"General Motors (GM) is recalling a total of 6,729,742 model-year 2000-2005 Chevrolet Impala and Monte Carlo, 1997-2005 Chevrolet Malibu, 1999-2004 Oldsmobile Alero, 1998-2002 Oldsmobile Intrigue, 1999-2005 Pontiac Grand Am, and 2004-2008 Pontiac Grand Prix vehicles. In these models, the weight on the key ring and/or road conditions or some other jarring event may cause the ignition switch to move out of the run position, turning off the engine. This defect can affect the safe operation of the air bag system. If the key is not in the run position, the air bags may not deploy if the vehicle is involved in a crash, increasing the risk of injury. Until this recall is performed, customers should remove all items from their key rings, leaving only the ignition key. The key fob (if applicable), should also be removed from the key ring."
Looks like the ignition switch and the subsequent lock cylinder is to blame here. Heavy keys have been known for years, even back into the 80's to cause potential problems over time, but the media and the recall's description seem to point that the ignition switch should be replaced with maybe a beefier unit or different design. Sweet! lets read through what GM (the dealer) will actually do. (paraphrased)
"-your GM dealer will install two key rings and an insert in the key slot or a cover over the key head on all ignition keys. This service will be performed for you at no charge" (it was bold in the recall letter)
Wow, a new ignition sw... Wait, wha...??? Ok the fix is simply to modify the keys themselves to prevent the operator from being able to put 50 lbs (ok that is an exaggeration) of crap hanging off the keys, which in turn could make the keys flop enough when hitting a bump to turn the ignition switch enough to turn the car to "off" while driving. This is even mentioned in the owners manual that no one reads. So really the remedy is purely around making the operator of a simple ignition key fool proof. (facepalm) You can't fix stupid. At least with this recall (#14350) some mis-information is going around and at least in this situation people are getting their panties in a twist because the media is confusing different recalls and lumping them all into one thing, "the ignition switch" and it doesn't just happen to GM, remember the Toyota sudden acceleration, fixed by removing the floor mats.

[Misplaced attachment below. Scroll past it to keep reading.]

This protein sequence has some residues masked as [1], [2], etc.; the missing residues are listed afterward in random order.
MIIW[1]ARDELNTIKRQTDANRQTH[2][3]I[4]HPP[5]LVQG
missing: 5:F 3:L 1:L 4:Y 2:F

Bob's question: "Do I myself bear any legal liability for not addressing this if there's an accident? I drive a 2004 grand am. Have had it for 10 years, 100,000 miles and no problems. Just got reminder about recall. I don't hang anything on my car key except the remote for the car itself. It's a pain in the neck to go to a specifically GM dealer. Especially now that I know what it actually is. One dealer I called said they only fix THAT recall monday-friday 10am-3pm! Bizarre.
"I cannot comment on the legality in the event of an accident. I am not a lawyer, just a casual DIY mechanic. I suggest conversing with someone from an auto injury law firm to answer that question if it really bothers you or you need piece of mind."
Personally I think the "problem" specifically related to this particular recall (not other similar ones on other makes and models) is that the risk is very low that something will happen. I say this knowing good and well that just existing in this world is a risk to your health. This has been true since the beginning of time. The problem now is we have evolved so far that now we want to litigate the risks of existing.
If the risk is too great in anyone's mind, there is an easy and free fix for that. Don't drive a car, ever. If you never drive a car you can never have an ignition problem that potentially kills you or someone else.